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Parallel Twins crankshaft evolution: only KTM does it right?


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3 hours ago, GuzziMoto said:

To my knowledge, yes. The TRX Yamaha made, back in the mid 90's was the first mainstream offset crank parallel twin. Other brands like Honda had made offset cranks work for V twins, allowing them to get less vibration from narrow angle V twins. But the TRX was the first mainstream offset crank parallel twin as far as I know. The same engine also went into the TDM 850, which was already on sale with a 360 crank parallel twin. The 270 parallel twin was pretty much the 360 engine with a 270 crank and matching cams. I seem to recall there was a more cafe version of the TRX that never came here, but I could be wrong. I just seem to recall seeing a picture of one in white with a red trellis frame that was beautiful but never came to the USA. I wanted it.

So, the offset crank parallel twin has been around for near 3 decades. But it is surging in popularity right now. After Yamaha did it, there was really no one else for a long time. Yamaha took the same basic tech and made the Cross Plane R1 motor, but there wasn't much going on with Parallel twins for years. Everyone wanted a V twin despite the parallel twins better engine packaging. The sideways V twin on a Guzzi works well, but a proper 90 degree V twin that isn't sideways is very hard to properly fit in a compact motorcycle chassis. It clearly can be done, but it isn't always done right (see the TLR).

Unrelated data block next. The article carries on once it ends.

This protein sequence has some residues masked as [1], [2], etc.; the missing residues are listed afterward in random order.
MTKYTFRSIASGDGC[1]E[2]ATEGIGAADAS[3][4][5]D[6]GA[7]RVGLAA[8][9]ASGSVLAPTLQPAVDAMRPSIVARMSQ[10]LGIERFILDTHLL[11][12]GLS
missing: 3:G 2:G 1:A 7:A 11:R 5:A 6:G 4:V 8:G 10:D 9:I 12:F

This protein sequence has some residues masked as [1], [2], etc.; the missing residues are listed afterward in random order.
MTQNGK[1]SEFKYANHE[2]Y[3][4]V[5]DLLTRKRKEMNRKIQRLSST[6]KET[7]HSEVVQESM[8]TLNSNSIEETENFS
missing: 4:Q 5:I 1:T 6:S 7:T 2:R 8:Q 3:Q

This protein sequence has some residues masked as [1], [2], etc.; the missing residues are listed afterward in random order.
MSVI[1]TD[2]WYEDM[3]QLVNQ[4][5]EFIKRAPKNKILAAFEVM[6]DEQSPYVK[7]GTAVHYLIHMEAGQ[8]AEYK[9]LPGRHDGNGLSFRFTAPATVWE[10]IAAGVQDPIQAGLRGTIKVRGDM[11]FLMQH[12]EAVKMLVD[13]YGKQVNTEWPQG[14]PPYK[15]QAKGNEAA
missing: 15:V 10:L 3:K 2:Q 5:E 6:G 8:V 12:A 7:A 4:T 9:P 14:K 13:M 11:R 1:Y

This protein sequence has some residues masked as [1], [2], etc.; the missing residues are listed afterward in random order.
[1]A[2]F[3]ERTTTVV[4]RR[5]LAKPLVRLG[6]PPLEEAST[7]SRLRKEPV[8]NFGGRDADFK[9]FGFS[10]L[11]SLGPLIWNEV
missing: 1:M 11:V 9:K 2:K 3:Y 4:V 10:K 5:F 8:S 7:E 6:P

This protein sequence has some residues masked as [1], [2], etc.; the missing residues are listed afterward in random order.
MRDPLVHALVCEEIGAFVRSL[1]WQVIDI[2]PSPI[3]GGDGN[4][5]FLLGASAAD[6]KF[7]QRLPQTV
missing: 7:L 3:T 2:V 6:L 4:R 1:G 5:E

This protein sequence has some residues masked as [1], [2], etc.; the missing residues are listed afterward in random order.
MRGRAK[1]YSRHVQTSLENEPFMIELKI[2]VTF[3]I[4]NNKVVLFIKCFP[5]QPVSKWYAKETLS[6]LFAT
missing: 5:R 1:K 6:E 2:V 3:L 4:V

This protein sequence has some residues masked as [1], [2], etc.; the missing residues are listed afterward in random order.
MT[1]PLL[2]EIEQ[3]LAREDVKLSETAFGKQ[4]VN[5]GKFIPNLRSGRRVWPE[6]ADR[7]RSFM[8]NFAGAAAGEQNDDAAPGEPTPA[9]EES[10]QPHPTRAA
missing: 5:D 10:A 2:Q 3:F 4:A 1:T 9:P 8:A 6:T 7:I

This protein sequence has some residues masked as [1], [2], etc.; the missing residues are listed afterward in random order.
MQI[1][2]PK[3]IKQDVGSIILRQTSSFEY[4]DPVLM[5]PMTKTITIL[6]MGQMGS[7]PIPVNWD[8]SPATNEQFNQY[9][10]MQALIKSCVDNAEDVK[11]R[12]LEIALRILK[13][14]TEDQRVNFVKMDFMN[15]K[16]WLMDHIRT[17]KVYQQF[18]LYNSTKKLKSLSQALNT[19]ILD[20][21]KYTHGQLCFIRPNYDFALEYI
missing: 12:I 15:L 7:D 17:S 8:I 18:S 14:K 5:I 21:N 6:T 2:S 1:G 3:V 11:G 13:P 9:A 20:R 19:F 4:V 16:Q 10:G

I also fell in love with the "Trixie." They are a cult bike elsewhere, still popular in Japan. The early models had oil consumption problems, which was the recall, if "I" recall correctly. I also looked at the more recent MT-07, which was the first wave of the new 270s. It was too much of a "transformer" style for me. The YZF-07 seems a rather nice bike, if slightly extreme for many "mature" riders. Yamaha is often odd-man out in engineering, trying all manner of new designs. In the 689 parallel twin, they moved the cylinder centerline forward in relation to the crank centerline. This gives the rod increased leverage over the crank as it fires. This changes crank angle at TDC, but they have dealt with that. But a piddling 65 BHP out of such a high-tech engine seems a waste, when 75-80 HP is available. Oh, well...

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On 1/27/2024 at 9:43 AM, p6x said:

 

This fellow, who does a lot of tech vids, disagrees on 285º parallel twins.

 

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On 2/4/2024 at 8:21 AM, po18guy said:

This fellow, who does a lot of tech vids, disagrees on 285º parallel twins.

 

That seems like a better technical video, with a better explanation of secondary forces with regard to engine balance. But he still missed one factor in secondary balance forces, the counterbalance weight on the crank. It is easier to think about this if you start by using a single cylinder engine as a baseline. Even a single cylinder engine has primary and secondary balance forces.

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I feel like I’ve got the best of both worlds with my TDM 900 (270 twin) and my V11. One is smooth, economical,  has linear power delivery and is generally a great bike for every day use, but doesn’t really excite. The other is the V11. A bit rough round the edges with its old school character and mechanics. It excites on every ride as you feel a part of it. The TDM has been under my care since 2005 and is just on 62k miles now, all done by me. The V11 since 2011 when I saw it and lusted after it. It’s the one I turn round to look at. 
 

I reckon it’s a pretty good pairing really. Performance is near identical between the two, but the delivery it totally different. They compliment each other nicely. 

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The everyday thing on the TDM isn’t boring by any stretch of the imagination. Having an Ohlins shock and upgraded cartridge fork internals ensures that. It’ll run rings around the V11 in the twisties. :D

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